Where Bloggers fear to tread… Primark

933bloggeroffense-defense-225x300.jpgErr, a funny story this week about how a blogger got stopped by security guards for taking pictures of t-shirts. Joe Madden runs a WordPress blog called Meaningless T-Shirts. It’s about those T-Shirts which have random fake slogans on them often referencing places and dates for no discernable reason – San Marino 1982 etc. Just a nice simple image blog with captions.

So he takes pictures of these T-Shirts in various shops but in both Primark and H&M he was stopped by security, and accused of “spying”. In Primark he was forced to delete the images from his phone.

We’re not even going to go into why this is a stupid reason. But it’s part of a wider attitude to photographers that is making it hard to take photographs in public place. This article covers police harrassment of photographers snapping police action and this one mentions restrictions on street photography in the UK.

Surely neither H&M nor Primark have any right to restrict photography in the public part of their shops..?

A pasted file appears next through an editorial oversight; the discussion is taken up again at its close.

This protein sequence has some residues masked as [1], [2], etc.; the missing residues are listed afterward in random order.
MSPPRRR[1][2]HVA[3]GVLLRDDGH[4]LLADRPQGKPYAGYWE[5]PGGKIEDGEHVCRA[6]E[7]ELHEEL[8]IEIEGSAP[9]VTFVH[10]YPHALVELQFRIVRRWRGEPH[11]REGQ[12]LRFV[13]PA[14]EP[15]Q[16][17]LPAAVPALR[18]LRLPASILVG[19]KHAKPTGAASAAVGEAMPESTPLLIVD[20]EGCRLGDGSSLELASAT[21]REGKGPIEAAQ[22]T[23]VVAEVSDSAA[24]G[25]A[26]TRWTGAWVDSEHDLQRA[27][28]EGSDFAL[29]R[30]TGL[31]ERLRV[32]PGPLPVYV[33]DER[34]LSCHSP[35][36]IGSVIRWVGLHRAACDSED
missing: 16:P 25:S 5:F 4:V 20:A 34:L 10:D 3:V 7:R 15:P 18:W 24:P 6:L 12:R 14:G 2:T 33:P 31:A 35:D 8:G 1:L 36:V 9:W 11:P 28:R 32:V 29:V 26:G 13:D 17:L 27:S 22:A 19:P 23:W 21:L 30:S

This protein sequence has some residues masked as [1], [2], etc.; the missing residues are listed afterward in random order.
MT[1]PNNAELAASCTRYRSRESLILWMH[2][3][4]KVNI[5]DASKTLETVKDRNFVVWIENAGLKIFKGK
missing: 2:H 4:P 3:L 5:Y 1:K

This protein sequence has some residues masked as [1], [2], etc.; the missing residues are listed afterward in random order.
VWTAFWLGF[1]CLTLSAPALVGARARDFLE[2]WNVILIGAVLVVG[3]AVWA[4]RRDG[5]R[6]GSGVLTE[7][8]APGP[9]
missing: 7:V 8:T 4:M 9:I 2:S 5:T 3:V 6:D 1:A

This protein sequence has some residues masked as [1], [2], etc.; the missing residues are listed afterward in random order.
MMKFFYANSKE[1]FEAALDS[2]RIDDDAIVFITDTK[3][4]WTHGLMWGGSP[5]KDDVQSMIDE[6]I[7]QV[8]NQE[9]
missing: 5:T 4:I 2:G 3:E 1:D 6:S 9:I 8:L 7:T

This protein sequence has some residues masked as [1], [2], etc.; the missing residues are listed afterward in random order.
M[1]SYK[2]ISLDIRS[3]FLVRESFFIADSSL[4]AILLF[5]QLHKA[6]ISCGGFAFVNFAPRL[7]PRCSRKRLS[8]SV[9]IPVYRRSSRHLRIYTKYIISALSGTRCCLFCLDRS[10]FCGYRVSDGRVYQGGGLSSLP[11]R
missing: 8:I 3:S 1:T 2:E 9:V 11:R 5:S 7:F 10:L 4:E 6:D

Nice post on this over on BitterWallet.

Anna Leach


  • Most professional photojournalists understand that shops/stores require special permission to photograph the inside of. There is intense competition amongst retailers over stock, pricing, layout, design etc, and information on numbers of people visiting specific areas of a store at a particular time is worth a lot to those competitors.

    And as John said, a store is not a public place.

    The blogger getting stopped for taking photographs of t-shirts is not a surprise.

  • This is an interesting point. I do mystery shopping and quite often part of the mystery shopping involves taking photos of shelves in supermarkets. I was stopped by a member of staff in Sainsburys who was totally bemused by my taking pictures of a stack of Pringles! But I’ve never been told not to just get funny looks.

  • Surely neither H&M nor Primark have any right to restrict photography in the public part of their shops..?

    There is no “public” part of their shops, the public are just allowed entry which is entirely different in law, therefore they have every right to restrict whatever they wish.
    This seems to be a common misconception, Shops, Malls, Arcades and the like are not public, they are privately owned and permission is given to the public to use them for the purpose for which they were built, ie shopping.
    The landowner can indeed place any restriction they see fit if the photographer is actually on their property.

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